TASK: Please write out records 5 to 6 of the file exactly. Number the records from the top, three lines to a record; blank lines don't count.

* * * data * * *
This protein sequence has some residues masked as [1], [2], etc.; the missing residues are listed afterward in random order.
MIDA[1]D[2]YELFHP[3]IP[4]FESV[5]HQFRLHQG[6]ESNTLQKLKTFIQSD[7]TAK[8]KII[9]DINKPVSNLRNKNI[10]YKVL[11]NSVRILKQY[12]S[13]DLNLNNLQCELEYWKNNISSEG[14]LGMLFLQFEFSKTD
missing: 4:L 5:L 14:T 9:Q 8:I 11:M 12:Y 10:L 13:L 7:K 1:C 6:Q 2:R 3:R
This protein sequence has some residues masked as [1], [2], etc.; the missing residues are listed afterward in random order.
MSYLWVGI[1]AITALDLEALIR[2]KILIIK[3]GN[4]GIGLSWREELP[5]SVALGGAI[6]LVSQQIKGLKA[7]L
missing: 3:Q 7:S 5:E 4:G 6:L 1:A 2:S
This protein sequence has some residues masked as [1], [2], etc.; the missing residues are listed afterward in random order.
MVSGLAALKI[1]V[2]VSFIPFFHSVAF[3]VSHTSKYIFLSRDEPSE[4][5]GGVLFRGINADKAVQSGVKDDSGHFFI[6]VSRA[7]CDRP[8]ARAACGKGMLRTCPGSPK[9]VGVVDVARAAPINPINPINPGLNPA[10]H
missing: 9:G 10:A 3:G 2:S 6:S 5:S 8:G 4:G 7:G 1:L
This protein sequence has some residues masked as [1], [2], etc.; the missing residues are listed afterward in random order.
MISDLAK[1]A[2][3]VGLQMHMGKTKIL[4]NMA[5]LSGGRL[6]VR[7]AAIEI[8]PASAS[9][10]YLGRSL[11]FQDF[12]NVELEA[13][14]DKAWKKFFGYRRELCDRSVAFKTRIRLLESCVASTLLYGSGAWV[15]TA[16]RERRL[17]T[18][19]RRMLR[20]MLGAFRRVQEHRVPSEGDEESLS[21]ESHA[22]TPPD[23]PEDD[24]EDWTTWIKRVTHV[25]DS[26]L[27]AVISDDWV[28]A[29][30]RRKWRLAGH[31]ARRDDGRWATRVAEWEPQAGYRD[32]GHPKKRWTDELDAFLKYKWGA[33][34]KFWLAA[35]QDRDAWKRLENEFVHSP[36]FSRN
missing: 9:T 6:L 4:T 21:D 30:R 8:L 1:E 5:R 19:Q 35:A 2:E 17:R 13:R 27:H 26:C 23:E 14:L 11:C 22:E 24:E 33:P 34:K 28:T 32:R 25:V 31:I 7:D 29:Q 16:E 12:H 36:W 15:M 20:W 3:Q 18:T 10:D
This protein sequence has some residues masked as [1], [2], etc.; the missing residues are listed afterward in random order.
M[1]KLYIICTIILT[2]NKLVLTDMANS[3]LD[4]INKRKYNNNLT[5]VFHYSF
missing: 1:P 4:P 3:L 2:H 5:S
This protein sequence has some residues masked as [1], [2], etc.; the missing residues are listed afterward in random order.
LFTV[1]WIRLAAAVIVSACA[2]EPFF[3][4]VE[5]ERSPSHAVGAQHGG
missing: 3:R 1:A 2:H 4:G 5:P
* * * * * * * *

This protein sequence has some residues masked as [1], [2], etc.; the missing residues are listed afterward in random order.
M[1]KLYIICTIILT[2]NKLVLTDMANS[3]LD[4]INKRKYNNNLT[5]VFHYSF
missing: 1:P 4:P 3:L 2:H 5:S
This protein sequence has some residues masked as [1], [2], etc.; the missing residues are listed afterward in random order.
LFTV[1]WIRLAAAVIVSACA[2]EPFF[3][4]VE[5]ERSPSHAVGAQHGG
missing: 3:R 1:A 2:H 4:G 5:P